Both candidates have claimed victory in El Salvador’s presidential election after a preliminary count showed the vote was too close to call. The race pitted the governing party’s Salvador Sánchez Cerén against the right-wing candidate Norman Quijano. Sánchez Cerén, a former rebel commander, was running to replace Mauricio Funes, marking the first time an FMLN candidate succeeds another after decades of right-wing governments. Sánchez Cerén was seen as the favorite coming in, but the latest results show him ahead less than 1 percent. We go to El Salvador to speak with Laura Embree-Lowry of CISPES, the Committee in Solidarity with the People of El Salvador.
AMY GOODMAN: This is Democracy Now!, democracynow.org, The War and Peace Report. I’m Amy Goodman, as we end today’s show on El Salvador, where both candidates have claimed victory in Sunday’s presidential election after a preliminary count showed the vote too close to call. The race pitted the governing party’s Salvador Sánchez Cerén against the right-wing candidate, Norman Quijano. Sánchez Cerén, a former rebel commander, was running to replace Mauricio Funes, marking the first time an FMLN candidate succeeds another after decades of right-wing governments. Sánchez Cerén was seen as the favorite coming in, but the latest results show him ahead less than 1 percent.
We go now to San Salvador, where we’re joined by Laura Embree-Lowry, the program director of CISPES, the Committee in Solidarity with the People of El Salvador. She’s been based in San Salvador for the last five years.
Welcome to Democracy Now! What is the latest news on this election, Laura?
LAURA EMBREE-LOWRY: Thank you, Amy, and good morning.
So, as you mentioned, it’s a very, very close race. The preliminary results are showing 50.11 percent for the FMLN and 49.89 percent for the right-wing ARENA party. That’s with over 99.9 percent of the tables reporting at this point. So the electoral authority, the Supreme Electoral Tribunal, has said that because of the closeness of the race, they won’t be declaring an official winner until they’ve actually done the final count of the—you know, the original results from each table. But what we’re seeing right now is, in the preliminary results, that the FMLN, the leftist party, is ahead by over 6,300 votes.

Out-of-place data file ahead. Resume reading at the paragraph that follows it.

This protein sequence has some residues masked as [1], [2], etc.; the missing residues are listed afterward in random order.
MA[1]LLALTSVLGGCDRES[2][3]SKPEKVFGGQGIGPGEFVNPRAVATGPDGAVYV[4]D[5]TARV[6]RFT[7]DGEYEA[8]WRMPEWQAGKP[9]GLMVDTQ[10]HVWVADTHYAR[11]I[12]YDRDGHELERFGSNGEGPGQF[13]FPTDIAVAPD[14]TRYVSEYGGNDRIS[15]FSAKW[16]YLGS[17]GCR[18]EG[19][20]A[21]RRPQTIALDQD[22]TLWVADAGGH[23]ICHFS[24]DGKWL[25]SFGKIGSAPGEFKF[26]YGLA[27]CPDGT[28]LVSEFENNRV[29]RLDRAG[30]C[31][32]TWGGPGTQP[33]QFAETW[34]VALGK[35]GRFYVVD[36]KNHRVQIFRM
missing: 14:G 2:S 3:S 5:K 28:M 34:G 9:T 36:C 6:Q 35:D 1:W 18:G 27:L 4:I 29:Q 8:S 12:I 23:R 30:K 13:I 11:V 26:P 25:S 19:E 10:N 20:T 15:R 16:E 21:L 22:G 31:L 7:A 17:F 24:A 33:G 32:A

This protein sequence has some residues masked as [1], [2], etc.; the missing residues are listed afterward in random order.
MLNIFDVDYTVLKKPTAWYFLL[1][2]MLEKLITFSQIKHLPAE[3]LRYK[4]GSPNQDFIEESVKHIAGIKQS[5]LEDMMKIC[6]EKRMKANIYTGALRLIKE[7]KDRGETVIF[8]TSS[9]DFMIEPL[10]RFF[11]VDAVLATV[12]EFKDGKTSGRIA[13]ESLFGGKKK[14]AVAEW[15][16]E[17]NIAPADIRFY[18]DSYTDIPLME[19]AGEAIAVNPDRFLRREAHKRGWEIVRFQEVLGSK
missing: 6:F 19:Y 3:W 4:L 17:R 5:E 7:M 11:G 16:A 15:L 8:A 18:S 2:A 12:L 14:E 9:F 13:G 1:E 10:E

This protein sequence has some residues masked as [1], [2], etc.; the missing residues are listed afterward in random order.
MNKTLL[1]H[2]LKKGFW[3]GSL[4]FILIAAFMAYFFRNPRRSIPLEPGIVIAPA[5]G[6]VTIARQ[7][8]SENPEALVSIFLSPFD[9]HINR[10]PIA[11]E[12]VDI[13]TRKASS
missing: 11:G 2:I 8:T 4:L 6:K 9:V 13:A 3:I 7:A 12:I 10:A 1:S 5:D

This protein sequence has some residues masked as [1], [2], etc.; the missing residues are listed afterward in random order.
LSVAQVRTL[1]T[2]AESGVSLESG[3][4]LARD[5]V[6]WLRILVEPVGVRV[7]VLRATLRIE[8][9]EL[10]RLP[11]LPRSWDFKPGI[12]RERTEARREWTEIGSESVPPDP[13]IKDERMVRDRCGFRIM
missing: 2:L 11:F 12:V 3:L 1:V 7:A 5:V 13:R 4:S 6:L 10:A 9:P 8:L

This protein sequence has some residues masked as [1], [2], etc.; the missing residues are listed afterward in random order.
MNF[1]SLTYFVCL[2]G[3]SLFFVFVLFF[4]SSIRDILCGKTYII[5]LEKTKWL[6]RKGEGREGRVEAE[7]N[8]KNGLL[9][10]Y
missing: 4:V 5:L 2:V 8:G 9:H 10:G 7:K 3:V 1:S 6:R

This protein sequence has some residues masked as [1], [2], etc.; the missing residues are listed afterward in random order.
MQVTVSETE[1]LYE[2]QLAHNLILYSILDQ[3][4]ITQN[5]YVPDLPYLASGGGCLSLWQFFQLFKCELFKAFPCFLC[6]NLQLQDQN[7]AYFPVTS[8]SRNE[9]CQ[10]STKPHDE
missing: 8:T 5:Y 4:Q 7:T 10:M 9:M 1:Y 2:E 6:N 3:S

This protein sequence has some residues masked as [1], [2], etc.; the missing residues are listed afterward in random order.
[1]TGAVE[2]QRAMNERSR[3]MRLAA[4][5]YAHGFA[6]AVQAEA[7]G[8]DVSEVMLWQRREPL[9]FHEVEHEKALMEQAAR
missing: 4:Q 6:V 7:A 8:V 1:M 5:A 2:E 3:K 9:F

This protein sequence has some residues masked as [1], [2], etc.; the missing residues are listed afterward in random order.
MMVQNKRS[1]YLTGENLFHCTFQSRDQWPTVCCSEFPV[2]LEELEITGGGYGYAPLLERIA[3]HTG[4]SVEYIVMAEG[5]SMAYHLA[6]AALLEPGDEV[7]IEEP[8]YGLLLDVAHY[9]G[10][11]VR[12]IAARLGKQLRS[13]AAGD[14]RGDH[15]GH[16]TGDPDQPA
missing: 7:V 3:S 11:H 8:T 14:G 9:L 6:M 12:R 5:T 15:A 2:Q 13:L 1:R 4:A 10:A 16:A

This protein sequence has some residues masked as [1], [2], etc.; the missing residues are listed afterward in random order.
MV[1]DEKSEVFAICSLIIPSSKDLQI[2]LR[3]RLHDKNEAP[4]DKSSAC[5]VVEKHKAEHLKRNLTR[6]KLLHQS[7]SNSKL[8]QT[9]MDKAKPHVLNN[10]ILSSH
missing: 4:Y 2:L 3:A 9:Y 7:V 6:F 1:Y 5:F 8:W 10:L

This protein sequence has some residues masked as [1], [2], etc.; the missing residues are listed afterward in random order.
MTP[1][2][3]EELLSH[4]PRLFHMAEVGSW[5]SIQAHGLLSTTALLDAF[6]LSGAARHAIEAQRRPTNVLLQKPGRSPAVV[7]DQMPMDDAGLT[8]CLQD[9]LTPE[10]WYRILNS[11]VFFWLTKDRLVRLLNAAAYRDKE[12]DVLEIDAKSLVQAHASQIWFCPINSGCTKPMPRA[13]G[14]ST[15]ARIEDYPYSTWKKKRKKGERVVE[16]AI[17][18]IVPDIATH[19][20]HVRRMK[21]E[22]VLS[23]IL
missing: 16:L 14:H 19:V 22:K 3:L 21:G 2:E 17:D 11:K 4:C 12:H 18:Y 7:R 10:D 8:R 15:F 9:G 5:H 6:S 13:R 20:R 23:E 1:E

What’s really concerning is the right-wing party having declared victory extremely early, when less than 70 percent of the voting tables were reporting. And it seems to go along with the trends that we saw before the election of them setting up the stage to discredit the election results after they had been announced. And last night, when Norman Quijano, the right-wing ARENA candidate was declaring victory, he was already calling fraud and saying that the TSC’s refusal to give a definitive result right now is a sign of fraud. He was also—called on the armed forces to protect democracy and to defend El Salvador’s democracy against the fraud that was being committed. So this is very concerning, especially because all of the observer missions have noted the transparency of the process, the tranquility with which it developed. The OAS, Organization of American States, observer mission has said that El Salvador’s electoral system is cutting-edge for the Central American region. So, also, the ARENA candidate, Norman Quijano, also said that his party was ready for war—
AMY GOODMAN: He’s the mayor of San Salvador.
LAURA EMBREE-LOWRY: —in terms of defending democracy [inaudible] fraud. I’m sorry?
AMY GOODMAN: He’s the mayor of San Salvador?
LAURA EMBREE-LOWRY: Yes, he’s the mayor of San Salvador and the candidate for the right-wing ARENA party.
AMY GOODMAN: Right. And then talk about the significance of Sánchez Cerén, also from the FMLN, as the current president, Mauricio Funes, is.
LAURA EMBREE-LOWRY: Well, Sánchez Cerén is a former guerrilla commander from when the FMLN was a rebel group during the civil war. The FMLN was, of course, incorporated into the electoral system after the peace accords were signed in 1992, and Sánchez Cerén has served as vice president in Mauricio Funes’s administration, as well as minister of education, in which he launched some really cutting—I guess some really amazing social programs, including free uniforms, free school lunches for school children, a literacy program to eradicate illiteracy in the country. And so he’s really a very popular candidate because of how those programs have touched so many lives of the poor majority in El Salvador.
AMY GOODMAN: Well, of course, we’ll continue to cover these results. Again, they have not been announced yet, the election for president in El Salvador. Laura Embree-Lowry, speaking to us from San Salvador, program director at CISPES, the Committee in Solidarity with the People of El Salvador.
And that does it for our broadcast. I’ll be on the road tomorrow on—as we mark the third anniversary of the meltdown at Fukushima, we’ll be playing an interview with the former Japanese prime minister, Naoto Kan. When we were in Tokyo, we interviewed him. Tomorrow night, I’ll be speaking at University of Massachusetts, Amherst, at Bowker Auditorium at 7:00 p.m. On Thursday, in Flagstaff at Northern Arizona University at the Cline Library at 7:00. Friday in Santa Fe, speaking at the Lensic. And on Saturday, I’ll be in Denver, Colorado. All are welcome. Go to our website at democracynow.org.